Medieval Latin, Orthography

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Summary

Medieval Latin was the form of Latin used in the Middle Ages, primarily as a medium of scholarly exchange and as the liturgical language of the medieval Roman Catholic Church, but also as a language of science, literature, law, and administration. Despite the clerical origin of many of its authors, medieval Latin should not be confused with Ecclesiastical Latin. There is no real consensus on the exact boundary where Late Latin ends and medieval Latin begins. Some scholarly surveys begin with the rise of early Ecclesiastical Latin in the middle of the 4th century, others around 500, and still others with the replacement of written Late Latin by written Romance languages starting around the year 900.

Details

Many striking differences between classical and medieval Latin are found in orthography. Perhaps the most striking difference is that medieval manuscripts used a wide range of abbreviations by means of superscripts, special characters etc.: for instance the letters "n" and "s" were often omitted and replaced by a diacritical mark above the preceding or following letter. Apart from this, some of the most frequently occurring differences are as follows. Clearly many of these would have been influenced by the spelling, and indeed pronunciation, of the vernacular language, and thus varied between different European countries.

  • Following the Carolingian reforms of the 9th century, Carolingian minuscule was widely adopted, leading to a clear differentiation between capital and lowercase letters.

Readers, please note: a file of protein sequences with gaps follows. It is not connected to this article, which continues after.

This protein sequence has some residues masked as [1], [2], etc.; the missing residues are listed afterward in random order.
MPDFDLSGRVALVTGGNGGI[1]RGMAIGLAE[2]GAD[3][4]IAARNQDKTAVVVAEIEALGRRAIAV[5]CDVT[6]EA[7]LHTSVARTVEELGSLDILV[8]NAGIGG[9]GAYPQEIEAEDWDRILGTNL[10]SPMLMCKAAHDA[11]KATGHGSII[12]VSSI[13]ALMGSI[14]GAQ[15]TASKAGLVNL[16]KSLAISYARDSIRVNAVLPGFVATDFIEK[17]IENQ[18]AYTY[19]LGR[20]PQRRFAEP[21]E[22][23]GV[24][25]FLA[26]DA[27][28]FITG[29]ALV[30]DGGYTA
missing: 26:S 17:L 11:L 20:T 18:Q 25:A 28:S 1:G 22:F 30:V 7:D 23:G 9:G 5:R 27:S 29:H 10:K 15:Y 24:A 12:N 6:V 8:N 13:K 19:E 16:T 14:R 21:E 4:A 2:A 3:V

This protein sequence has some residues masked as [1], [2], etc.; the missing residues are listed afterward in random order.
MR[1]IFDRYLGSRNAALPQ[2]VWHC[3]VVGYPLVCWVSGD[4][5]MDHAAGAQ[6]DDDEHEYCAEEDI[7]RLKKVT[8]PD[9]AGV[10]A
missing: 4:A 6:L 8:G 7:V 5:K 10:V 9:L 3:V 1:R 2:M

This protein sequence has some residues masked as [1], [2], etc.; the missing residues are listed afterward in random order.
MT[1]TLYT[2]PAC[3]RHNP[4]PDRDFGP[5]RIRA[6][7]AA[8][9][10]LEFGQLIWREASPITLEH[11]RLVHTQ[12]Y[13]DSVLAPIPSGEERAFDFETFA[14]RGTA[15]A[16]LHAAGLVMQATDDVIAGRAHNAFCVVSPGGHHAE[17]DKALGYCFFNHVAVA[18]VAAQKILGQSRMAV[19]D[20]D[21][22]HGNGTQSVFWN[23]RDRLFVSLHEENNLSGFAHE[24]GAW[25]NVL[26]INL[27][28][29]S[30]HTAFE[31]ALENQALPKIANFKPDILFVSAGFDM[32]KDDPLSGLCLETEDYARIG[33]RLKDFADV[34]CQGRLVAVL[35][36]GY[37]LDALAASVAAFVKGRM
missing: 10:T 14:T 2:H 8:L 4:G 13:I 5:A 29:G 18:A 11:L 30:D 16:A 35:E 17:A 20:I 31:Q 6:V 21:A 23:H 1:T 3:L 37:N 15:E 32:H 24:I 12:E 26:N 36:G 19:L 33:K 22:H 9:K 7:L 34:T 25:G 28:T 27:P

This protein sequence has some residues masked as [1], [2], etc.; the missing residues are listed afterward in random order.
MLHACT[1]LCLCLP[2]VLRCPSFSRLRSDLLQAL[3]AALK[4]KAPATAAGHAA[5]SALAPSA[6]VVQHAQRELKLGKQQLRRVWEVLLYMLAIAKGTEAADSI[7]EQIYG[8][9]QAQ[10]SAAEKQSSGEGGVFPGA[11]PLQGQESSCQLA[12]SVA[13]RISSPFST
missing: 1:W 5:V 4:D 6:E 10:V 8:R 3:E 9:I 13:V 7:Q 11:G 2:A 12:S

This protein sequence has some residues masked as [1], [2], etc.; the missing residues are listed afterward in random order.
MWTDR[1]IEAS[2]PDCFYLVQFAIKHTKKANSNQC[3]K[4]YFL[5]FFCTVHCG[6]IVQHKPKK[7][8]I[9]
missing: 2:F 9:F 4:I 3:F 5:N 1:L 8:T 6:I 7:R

• A partial or full differentiation between v and u, and between j and i.
  • The diphthong ae is usually collapsed and simply written as e (or e caudata, ę); for example, puellae might be written puelle (or puellę). The same happens with the diphthong oe, for example in pena, Edipus, from poena, Oedipus. This feature is already found on coin inscriptions of the 4th century (e.g. reipublice for reipublicae). Conversely, an original e in Classical Latin was often represented by ae or oe (e.g. aecclesia and coena), also reflected in English spellings such as foetus.
  • Because of a severe decline in the knowledge of Greek, in loanwords and foreign names from or transmitted through Greek, y and i might be used more or less interchangeably: Ysidorus, Egiptus, from Isidorus, Aegyptus. This is also found in pure Latin words: ocius ("more swiftly") appears as ocyus and silva as sylva, this last being a form which survived into the 18th century and so became embedded in modern botanical Latin (also cf. Pennsylvania).
  • h might be lost, so that habere becomes abere, or mihi becomes mi (the latter also occurred in Classical Latin); or mihi may be written michi, indicating that the h had come to be pronounced as k or perhaps kh. This pronunciation is not found in Classical Latin.
  • The loss of h in pronunciation also led to the addition of h in writing where it did not previously belong, especially in the vicinity of r, such as chorona for corona, a tendency also sometimes seen in Classical Latin.
  • -ti- before a vowel is often written as -ci- [tsi], so that divitiae becomes diviciae (or divicie), tertius becomes tercius, vitium vicium.
  • The combination mn might have another plosive inserted, so that alumnus becomes alumpnus, so

008000

mnus sompnus.

  • Single consonants were often doubled, or vice versa, so that tranquillitas becomes tranquilitas and Africa becomes Affrica.
  • Syncopation became more frequent: vi, especially in verbs in the perfect tense, might be lost, so that novisse becomes nosse (this occurred in Classical Latin as well but was much more frequent in medieval Latin).

These orthographical differences were often due to changes in pronunciation or, as in the previous example, morphology, which authors reflected in their writing. By the 16th century, Erasmus complained that speakers from different countries were unable to understand each other's form of Latin.

The gradual changes in Latin did not escape the notice of contemporaries. Petrarch, writing in the 14th century, complained about this linguistic "decline", which helped fuel his general dissatisfaction with his own era.

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